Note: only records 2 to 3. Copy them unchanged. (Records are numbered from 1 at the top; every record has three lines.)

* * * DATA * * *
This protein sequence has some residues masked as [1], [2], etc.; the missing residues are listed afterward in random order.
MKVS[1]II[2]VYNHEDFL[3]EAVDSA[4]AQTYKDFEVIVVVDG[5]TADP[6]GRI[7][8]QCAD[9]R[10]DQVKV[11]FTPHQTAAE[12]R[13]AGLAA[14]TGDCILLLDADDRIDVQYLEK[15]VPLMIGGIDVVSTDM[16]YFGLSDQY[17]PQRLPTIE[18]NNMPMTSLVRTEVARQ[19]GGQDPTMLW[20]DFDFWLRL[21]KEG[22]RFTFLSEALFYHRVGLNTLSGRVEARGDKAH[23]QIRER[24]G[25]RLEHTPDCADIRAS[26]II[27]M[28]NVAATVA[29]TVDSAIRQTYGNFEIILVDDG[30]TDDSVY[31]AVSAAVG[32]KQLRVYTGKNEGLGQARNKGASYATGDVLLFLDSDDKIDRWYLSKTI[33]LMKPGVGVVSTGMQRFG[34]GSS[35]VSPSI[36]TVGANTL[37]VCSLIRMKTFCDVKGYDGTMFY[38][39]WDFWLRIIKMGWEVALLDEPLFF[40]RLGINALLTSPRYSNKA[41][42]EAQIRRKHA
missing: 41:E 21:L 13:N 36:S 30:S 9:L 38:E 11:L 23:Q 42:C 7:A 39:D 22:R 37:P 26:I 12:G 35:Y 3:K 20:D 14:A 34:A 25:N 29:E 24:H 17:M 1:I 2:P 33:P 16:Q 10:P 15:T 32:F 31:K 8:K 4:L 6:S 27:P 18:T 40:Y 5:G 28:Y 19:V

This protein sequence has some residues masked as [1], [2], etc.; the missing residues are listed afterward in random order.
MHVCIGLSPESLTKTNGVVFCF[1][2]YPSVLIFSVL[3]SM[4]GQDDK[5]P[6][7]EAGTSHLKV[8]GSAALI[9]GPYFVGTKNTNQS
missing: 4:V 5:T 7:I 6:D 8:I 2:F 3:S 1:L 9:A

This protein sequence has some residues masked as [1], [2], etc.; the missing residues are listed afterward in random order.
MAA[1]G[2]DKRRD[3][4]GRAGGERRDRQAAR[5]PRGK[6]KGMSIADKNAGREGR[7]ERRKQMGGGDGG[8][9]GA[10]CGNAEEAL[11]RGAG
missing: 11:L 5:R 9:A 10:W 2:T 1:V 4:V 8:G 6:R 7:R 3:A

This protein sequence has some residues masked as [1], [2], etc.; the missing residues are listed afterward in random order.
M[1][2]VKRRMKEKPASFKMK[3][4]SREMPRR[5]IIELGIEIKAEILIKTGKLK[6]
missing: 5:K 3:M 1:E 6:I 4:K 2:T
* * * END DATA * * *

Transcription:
This protein sequence has some residues masked as [1], [2], etc.; the missing residues are listed afterward in random order.
MHVCIGLSPESLTKTNGVVFCF[1][2]YPSVLIFSVL[3]SM[4]GQDDK[5]P[6][7]EAGTSHLKV[8]GSAALI[9]GPYFVGTKNTNQS
missing: 4:V 5:T 7:I 6:D 8:I 2:F 3:S 1:L 9:A

This protein sequence has some residues masked as [1], [2], etc.; the missing residues are listed afterward in random order.
MAA[1]G[2]DKRRD[3][4]GRAGGERRDRQAAR[5]PRGK[6]KGMSIADKNAGREGR[7]ERRKQMGGGDGG[8][9]GA[10]CGNAEEAL[11]RGAG
missing: 11:L 5:R 9:A 10:W 2:T 1:V 4:V 8:G 6:R 7:R 3:A